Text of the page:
In this episode we talk to Dr Peter Edwards who is a GP and academic clinical fellow at the Centre for Academic Primary Care at the University of Bristol Medical School.
Paper: Factors affecting the documentation of spoken safety-netting advice in routine GP consultations
Previous research has provided qualitative insights into how GPs document safety-netting advice and there have been quantitative reports of the binary presence or absence of safety-netting in medical records. This is the first study to undertake a detailed analysis of the content of documented safety-netting advice and make objective comparisons to what was spoken in recorded consultations.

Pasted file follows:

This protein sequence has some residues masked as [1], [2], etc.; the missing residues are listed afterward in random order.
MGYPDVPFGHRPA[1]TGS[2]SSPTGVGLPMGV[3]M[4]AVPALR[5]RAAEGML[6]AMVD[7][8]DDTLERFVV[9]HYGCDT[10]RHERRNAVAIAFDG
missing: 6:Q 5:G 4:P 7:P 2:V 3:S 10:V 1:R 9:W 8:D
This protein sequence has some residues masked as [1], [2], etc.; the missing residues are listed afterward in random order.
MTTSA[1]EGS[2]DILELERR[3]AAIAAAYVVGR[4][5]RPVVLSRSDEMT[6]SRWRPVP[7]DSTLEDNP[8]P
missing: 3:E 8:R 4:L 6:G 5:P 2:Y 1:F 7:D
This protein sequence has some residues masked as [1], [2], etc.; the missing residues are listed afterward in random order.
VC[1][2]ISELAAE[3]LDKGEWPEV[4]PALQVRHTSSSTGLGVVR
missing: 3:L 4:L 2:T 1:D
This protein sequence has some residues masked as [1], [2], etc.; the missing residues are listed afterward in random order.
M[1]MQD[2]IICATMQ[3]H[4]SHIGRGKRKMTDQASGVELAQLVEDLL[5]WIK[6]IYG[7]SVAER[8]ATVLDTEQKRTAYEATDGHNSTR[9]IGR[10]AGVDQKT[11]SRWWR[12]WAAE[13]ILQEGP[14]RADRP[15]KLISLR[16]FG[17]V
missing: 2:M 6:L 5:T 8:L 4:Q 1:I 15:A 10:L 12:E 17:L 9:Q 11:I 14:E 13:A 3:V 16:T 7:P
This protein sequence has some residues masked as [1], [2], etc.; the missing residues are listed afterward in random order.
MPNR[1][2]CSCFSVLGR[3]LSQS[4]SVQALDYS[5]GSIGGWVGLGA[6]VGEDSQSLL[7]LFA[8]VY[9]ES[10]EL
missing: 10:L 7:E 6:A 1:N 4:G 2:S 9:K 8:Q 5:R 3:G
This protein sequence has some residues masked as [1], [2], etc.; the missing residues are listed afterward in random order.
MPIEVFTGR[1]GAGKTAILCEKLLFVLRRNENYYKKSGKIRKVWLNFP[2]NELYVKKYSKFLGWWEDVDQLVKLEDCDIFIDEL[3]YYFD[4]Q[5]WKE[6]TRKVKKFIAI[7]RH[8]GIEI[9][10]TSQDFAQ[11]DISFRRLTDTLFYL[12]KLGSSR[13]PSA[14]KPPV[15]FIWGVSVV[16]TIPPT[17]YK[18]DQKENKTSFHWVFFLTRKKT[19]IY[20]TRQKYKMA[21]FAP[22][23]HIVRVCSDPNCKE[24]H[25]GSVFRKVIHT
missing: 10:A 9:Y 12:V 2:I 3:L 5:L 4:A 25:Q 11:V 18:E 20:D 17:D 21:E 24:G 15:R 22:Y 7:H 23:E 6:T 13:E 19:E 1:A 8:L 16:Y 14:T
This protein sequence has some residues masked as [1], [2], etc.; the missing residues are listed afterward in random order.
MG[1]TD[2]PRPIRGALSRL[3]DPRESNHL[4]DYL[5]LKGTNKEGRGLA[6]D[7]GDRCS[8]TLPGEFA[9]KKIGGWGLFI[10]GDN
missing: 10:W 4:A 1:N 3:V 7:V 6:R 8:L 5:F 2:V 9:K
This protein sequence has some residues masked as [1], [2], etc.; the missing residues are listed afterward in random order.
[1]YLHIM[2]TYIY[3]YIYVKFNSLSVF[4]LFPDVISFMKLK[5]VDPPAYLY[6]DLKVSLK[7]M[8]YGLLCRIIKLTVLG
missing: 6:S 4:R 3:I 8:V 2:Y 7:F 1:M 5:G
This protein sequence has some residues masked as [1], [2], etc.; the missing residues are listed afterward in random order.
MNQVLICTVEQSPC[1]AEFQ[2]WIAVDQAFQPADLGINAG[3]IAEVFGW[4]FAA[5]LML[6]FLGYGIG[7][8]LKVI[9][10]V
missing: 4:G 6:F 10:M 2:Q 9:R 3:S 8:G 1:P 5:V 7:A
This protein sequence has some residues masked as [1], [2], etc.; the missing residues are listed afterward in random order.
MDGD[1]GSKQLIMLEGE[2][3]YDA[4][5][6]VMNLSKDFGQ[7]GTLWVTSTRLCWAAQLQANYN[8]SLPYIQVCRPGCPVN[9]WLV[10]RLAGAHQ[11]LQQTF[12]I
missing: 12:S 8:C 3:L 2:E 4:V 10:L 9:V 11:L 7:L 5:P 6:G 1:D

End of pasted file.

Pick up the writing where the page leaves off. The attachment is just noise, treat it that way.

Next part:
GPs more frequently documented their safety-netting advice if it was specific (e.g. “I’d want you to come back if you start coughing up horrid coloured stuff, greeny-browny, or if you start coughing up any blood, or if you feel more short of breath.”) rather than generic advice (e.g. “any problems let me know”), for a new problem, and for problems that were the entire focus of a consultation.
These trends in GP documentation practices highlight that certain consultations, such as those where multiple problems are assessed, may represent a higher medico-legal risk to GPs due to incomplete documentation, and these potential biases should be considered in medical-records based research.